TAMPA — With a hum like a thousand bees, the small Hive Mind Nova quadcopter lifted off for a mision seen as one of the most dangerous combat troops and law enforcement officers can undertake.
Entering and clearing a building.
A team of humans can spend a half hour or so risking their lives on the task. But the Hive Mind Nova, made by Shield AI and equipped with artificial intelligence, wended its way through twists and turns in just a few minutes — avoiding objects, detecting human forms and the dead spaces where they can hide, even operating in the dark.
All by itself, and all while sending out full motion video and mapping the interior.
The event took place at a newly constructed "shoot house" inside the new 30,000 square foot Sofwerx center, once a church in Ybor City.
The demonstration by Hive Mind Nova, from a company created by former Navy SEAL Lt. Brandon Tseng, opened a three-day event called the ThunderDrone Prototype Rodeo.
The rodeo, which runs through Friday, features teams of drone innovators, like those from Shield AI, who will take part in more than 30 demonstrations of drone technology for officials from U.S. Special Operations Command. SOCom, headquartered at MacDill Air Force Base, spends billions each year on commando goods and services so innovators use the event to impress those with the checkbooks.
"All of this is very exciting," said John Coglianese, a retired Marine lieutenant colonel who now runs the ThunderDrone project.
The idea, said James "Hondo" Geurts, head of SOCom acquisition, is to see what the innovators have to offer, match up the needs of the warfighter, and rapidly field the products.
The rodeo is the culminating event of the ThunderDrone Tech Expo that kicked off in September. But in addition to showing off capabilities like the Hive Mind Nova, or a crawling ground vehicle like the Ghost Robotics Minotaur, ThunderDrone has served as a way for companies to come together and develop new systems.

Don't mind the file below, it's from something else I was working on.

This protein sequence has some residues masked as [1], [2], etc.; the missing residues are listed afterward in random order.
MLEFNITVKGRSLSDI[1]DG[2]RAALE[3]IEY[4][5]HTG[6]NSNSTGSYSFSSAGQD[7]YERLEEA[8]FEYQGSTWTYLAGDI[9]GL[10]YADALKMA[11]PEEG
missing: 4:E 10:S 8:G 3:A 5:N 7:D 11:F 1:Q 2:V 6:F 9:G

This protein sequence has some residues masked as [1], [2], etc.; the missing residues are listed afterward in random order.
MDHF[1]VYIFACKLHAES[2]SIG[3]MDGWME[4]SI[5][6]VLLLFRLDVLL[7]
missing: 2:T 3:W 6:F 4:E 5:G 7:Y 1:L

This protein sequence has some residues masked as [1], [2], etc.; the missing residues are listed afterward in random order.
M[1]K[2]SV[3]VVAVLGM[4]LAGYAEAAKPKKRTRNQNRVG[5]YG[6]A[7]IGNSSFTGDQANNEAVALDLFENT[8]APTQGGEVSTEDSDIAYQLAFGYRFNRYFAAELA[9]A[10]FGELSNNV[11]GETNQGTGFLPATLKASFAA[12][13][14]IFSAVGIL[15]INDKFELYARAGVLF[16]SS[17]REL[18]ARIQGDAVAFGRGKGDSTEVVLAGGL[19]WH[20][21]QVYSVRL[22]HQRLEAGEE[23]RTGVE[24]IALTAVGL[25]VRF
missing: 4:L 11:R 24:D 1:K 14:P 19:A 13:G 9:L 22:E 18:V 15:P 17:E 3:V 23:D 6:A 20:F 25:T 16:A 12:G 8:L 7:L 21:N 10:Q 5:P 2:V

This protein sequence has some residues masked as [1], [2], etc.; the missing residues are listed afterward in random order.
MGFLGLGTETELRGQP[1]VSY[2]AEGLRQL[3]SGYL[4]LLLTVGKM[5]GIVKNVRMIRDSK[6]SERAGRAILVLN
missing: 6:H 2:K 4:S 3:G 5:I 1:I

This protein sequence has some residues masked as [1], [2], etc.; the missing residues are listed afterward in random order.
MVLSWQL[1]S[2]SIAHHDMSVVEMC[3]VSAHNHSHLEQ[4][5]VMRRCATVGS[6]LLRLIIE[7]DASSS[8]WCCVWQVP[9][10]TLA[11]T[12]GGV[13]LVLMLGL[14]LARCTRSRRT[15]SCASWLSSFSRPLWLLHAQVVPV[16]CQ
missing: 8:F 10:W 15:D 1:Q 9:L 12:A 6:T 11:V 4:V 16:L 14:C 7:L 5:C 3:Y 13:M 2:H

A collaboration between a company called Asylon, which developed an automated method of replacing drone batteries, and Endeavor Robotics, which makes ground robots, is an example of that, said David Viens, a retired Army Green Beret with Endeavor Robotics. The company spun off from the maker of the Roomba robot vacuum.
"We happened to be in a booth near Asylon and I wondered what they did," said Viens, a retired Army Green Beret.
The two companies who had never heard of each other before developed what might be a game-changing system. The Asylon product, which can essentially run flying drones around the clock by keeping them powered up, can deliver Endeavor Robotics' small ground robots to dangerous places.
Said Guerts, "We are seeing a lot of potential for drones to help us do our mission in special ops, whether its providing surveillance for the teams, collecting information or providing force protection. But we also need to think about drones as a threat, because our adversaries use the same kinds of capabilities."
Contact Howard Altman at firstname.lastname@example.org or (813) 225-3112. Follow @haltman.